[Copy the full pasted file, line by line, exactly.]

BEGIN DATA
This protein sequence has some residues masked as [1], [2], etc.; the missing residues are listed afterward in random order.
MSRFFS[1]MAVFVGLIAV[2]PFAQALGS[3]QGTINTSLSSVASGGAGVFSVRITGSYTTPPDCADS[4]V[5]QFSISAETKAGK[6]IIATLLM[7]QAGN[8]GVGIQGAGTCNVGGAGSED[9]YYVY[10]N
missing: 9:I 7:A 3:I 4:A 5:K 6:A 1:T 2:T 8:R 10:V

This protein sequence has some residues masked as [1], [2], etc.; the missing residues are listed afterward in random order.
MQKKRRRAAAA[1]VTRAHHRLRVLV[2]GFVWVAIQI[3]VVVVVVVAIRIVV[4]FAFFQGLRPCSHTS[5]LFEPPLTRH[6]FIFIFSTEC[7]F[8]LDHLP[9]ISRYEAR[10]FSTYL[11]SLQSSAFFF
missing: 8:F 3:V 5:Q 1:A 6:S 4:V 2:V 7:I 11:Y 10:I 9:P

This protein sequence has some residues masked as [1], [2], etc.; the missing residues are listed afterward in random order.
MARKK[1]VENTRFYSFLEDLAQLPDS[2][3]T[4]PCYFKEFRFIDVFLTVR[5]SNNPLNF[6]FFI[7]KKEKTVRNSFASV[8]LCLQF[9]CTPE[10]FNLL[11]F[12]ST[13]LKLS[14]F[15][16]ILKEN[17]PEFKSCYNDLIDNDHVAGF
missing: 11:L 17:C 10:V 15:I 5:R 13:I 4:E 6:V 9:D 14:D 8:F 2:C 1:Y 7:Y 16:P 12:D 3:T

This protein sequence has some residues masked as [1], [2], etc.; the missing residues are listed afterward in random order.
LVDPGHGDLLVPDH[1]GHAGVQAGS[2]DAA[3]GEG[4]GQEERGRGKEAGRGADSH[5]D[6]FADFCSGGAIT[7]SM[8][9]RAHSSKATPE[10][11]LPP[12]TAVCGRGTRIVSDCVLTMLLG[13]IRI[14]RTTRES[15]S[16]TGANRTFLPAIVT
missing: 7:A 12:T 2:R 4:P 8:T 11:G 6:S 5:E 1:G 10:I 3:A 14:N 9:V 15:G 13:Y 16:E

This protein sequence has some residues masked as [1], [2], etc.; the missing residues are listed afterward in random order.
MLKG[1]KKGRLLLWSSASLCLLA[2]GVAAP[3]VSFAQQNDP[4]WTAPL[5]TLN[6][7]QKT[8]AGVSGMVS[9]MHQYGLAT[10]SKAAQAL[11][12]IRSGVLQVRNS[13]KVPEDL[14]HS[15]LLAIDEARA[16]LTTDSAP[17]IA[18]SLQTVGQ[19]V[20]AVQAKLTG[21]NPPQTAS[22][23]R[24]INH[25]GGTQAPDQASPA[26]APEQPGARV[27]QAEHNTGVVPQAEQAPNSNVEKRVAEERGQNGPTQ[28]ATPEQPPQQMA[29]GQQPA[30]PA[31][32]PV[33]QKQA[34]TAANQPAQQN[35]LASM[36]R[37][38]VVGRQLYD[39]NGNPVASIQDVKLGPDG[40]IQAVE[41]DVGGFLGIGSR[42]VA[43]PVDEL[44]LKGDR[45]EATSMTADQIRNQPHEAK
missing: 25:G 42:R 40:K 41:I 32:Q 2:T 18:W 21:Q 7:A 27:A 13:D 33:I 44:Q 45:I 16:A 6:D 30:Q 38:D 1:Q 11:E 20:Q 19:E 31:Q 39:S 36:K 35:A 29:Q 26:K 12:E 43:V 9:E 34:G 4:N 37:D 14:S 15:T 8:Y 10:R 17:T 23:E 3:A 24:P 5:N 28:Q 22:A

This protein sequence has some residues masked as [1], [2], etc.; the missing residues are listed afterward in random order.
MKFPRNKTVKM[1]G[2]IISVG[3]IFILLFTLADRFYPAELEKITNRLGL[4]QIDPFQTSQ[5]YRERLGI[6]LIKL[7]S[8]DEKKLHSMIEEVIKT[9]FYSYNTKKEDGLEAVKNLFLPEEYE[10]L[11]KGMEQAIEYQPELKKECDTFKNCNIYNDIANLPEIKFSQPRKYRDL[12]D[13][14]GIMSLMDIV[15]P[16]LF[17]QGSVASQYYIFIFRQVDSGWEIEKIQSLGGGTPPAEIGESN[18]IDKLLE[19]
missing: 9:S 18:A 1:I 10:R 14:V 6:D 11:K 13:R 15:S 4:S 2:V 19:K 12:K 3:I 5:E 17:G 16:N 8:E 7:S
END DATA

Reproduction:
This protein sequence has some residues masked as [1], [2], etc.; the missing residues are listed afterward in random order.
MSRFFS[1]MAVFVGLIAV[2]PFAQALGS[3]QGTINTSLSSVASGGAGVFSVRITGSYTTPPDCADS[4]V[5]QFSISAETKAGK[6]IIATLLM[7]QAGN[8]GVGIQGAGTCNVGGAGSED[9]YYVY[10]N
missing: 9:I 7:A 3:I 4:A 5:K 6:A 1:T 2:T 8:R 10:V

This protein sequence has some residues masked as [1], [2], etc.; the missing residues are listed afterward in random order.
MQKKRRRAAAA[1]VTRAHHRLRVLV[2]GFVWVAIQI[3]VVVVVVVAIRIVV[4]FAFFQGLRPCSHTS[5]LFEPPLTRH[6]FIFIFSTEC[7]F[8]LDHLP[9]ISRYEAR[10]FSTYL[11]SLQSSAFFF
missing: 8:F 3:V 5:Q 1:A 6:S 4:V 2:V 7:I 11:Y 10:I 9:P

This protein sequence has some residues masked as [1], [2], etc.; the missing residues are listed afterward in random order.
MARKK[1]VENTRFYSFLEDLAQLPDS[2][3]T[4]PCYFKEFRFIDVFLTVR[5]SNNPLNF[6]FFI[7]KKEKTVRNSFASV[8]LCLQF[9]CTPE[10]FNLL[11]F[12]ST[13]LKLS[14]F[15][16]ILKEN[17]PEFKSCYNDLIDNDHVAGF
missing: 11:L 17:C 10:V 15:I 5:R 13:I 4:E 6:V 9:D 14:D 8:F 2:C 1:Y 7:Y 16:P 12:D 3:T

This protein sequence has some residues masked as [1], [2], etc.; the missing residues are listed afterward in random order.
LVDPGHGDLLVPDH[1]GHAGVQAGS[2]DAA[3]GEG[4]GQEERGRGKEAGRGADSH[5]D[6]FADFCSGGAIT[7]SM[8][9]RAHSSKATPE[10][11]LPP[12]TAVCGRGTRIVSDCVLTMLLG[13]IRI[14]RTTRES[15]S[16]TGANRTFLPAIVT
missing: 7:A 12:T 2:R 4:P 8:T 11:G 6:S 5:E 1:G 10:I 3:A 14:N 9:V 15:G 13:Y 16:E

This protein sequence has some residues masked as [1], [2], etc.; the missing residues are listed afterward in random order.
MLKG[1]KKGRLLLWSSASLCLLA[2]GVAAP[3]VSFAQQNDP[4]WTAPL[5]TLN[6][7]QKT[8]AGVSGMVS[9]MHQYGLAT[10]SKAAQAL[11][12]IRSGVLQVRNS[13]KVPEDL[14]HS[15]LLAIDEARA[16]LTTDSAP[17]IA[18]SLQTVGQ[19]V[20]AVQAKLTG[21]NPPQTAS[22][23]R[24]INH[25]GGTQAPDQASPA[26]APEQPGARV[27]QAEHNTGVVPQAEQAPNSNVEKRVAEERGQNGPTQ[28]ATPEQPPQQMA[29]GQQPA[30]PA[31][32]PV[33]QKQA[34]TAANQPAQQN[35]LASM[36]R[37][38]VVGRQLYD[39]NGNPVASIQDVKLGPDG[40]IQAVE[41]DVGGFLGIGSR[42]VA[43]PVDEL[44]LKGDR[45]EATSMTADQIRNQPHEAK
missing: 25:G 42:R 40:K 41:I 32:Q 2:T 18:W 21:Q 7:A 27:A 13:D 33:I 44:Q 45:I 16:A 6:D 30:Q 38:D 1:Q 11:E 20:Q 19:E 31:Q 39:S 36:K 35:A 29:Q 26:K 12:E 43:V 9:E 34:G 4:N 37:D 14:S 15:T 8:Y 10:R 17:T 23:E 3:A 24:P 5:N 28:Q 22:A

This protein sequence has some residues masked as [1], [2], etc.; the missing residues are listed afterward in random order.
MKFPRNKTVKM[1]G[2]IISVG[3]IFILLFTLADRFYPAELEKITNRLGL[4]QIDPFQTSQ[5]YRERLGI[6]LIKL[7]S[8]DEKKLHSMIEEVIKT[9]FYSYNTKKEDGLEAVKNLFLPEEYE[10]L[11]KGMEQAIEYQPELKKECDTFKNCNIYNDIANLPEIKFSQPRKYRDL[12]D[13][14]GIMSLMDIV[15]P[16]LF[17]QGSVASQYYIFIFRQVDSGWEIEKIQSLGGGTPPAEIGESN[18]IDKLLE[19]
missing: 9:S 18:A 1:I 10:R 14:V 6:D 11:K 13:R 15:S 4:S 2:V 19:K 12:K 3:I 5:E 17:G 16:N 8:E 7:S